Exercise dose-response of the V(E)/VCO(2) slope in postmenopausal women in the DREW study

S A Anaya, T S Church, S N Blair, J N Myers, Conrad P Earnest

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PURPOSE: Being overweight/obese, having hypertension, and being postmenopausal are risk factors for the development of congestive heart failure (CHF). A characteristic of CHF is an abnormal V(E)/VCO(2) slope, which is predictive of mortality in patients with CHF. Although the V(E)/VCO(2) slope is well established in CHF patients, little is known regarding interventions for "at-risk" populations. METHODS: We examined the V(E)/VCO(2) slope in 401 sedentary, overweight, moderately hypertensive women randomized to 6 m of nonexercise (control) or 4 kcal x kg(-1) x wk(-1) (KKW), 8 KKW, or 12 KKW of exercise at an intensity corresponding to 50% of baseline VO(2max). We examined trends in exercise treatment dose versus change in mean V(E)/VCO(2) slope using a linear regression model (KKW vs V(E)/VCO(2) slope) and a linear mixed model. RESULTS: Regression analysis showed a significant trend for a reduction in the V(E)/VCO(2) slope from baseline (mean +/- SD: 32.6 +/- 6.3; P < 0.004). When expressed as mean change (95% confidence interval (CI)) from baseline, we observed significant reductions in the V(E)/VCO(2) slope for the 8-KKW (-1.14; 95% CI, -1.5 to -0.2) and 12-KKW (-1.67; 95% CI, -2.3 to -0.3) groups. No significant effect was noted for the 4-KKW (-0.4; 95% CI, -1.2 to 0.15) group. CONCLUSION: Moderate-intensity aerobic exercise at doses of 8 KKW or greater seems to present an adequate dose of exercise to promote small but significant reductions in the V(E)/VCO(2) slope in postmenopausal women who exhibit risk factors associated with the development of CHF.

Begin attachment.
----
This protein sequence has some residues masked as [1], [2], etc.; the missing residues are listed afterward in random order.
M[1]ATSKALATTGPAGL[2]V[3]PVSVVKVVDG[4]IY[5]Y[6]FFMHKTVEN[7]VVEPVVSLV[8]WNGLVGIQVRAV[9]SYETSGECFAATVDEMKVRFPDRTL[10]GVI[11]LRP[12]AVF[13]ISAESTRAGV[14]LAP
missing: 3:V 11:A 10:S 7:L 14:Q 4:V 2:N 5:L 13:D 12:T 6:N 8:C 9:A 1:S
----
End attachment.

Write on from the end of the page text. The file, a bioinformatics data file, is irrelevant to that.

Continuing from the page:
Original languageEnglish
Pages (from-to)971-976
Number of pages6
JournalMedicine and Science in Sports and Exercise
Issue number5
Publication statusPublished - May 2009

Bibliographical note

Anaya, Stephanie A Church, Timothy S Blair, Steven N Myers, Jonathan N Earnest, Conrad P HL-66262/HL/NHLBI NIH HHS/United States Research Support, N.I.H., Extramural Research Support, Non-U.S. Gov't United States Medicine and science in sports and exercise Med Sci Sports Exerc. 2009 May;41(5):971-6. Exercise and Health


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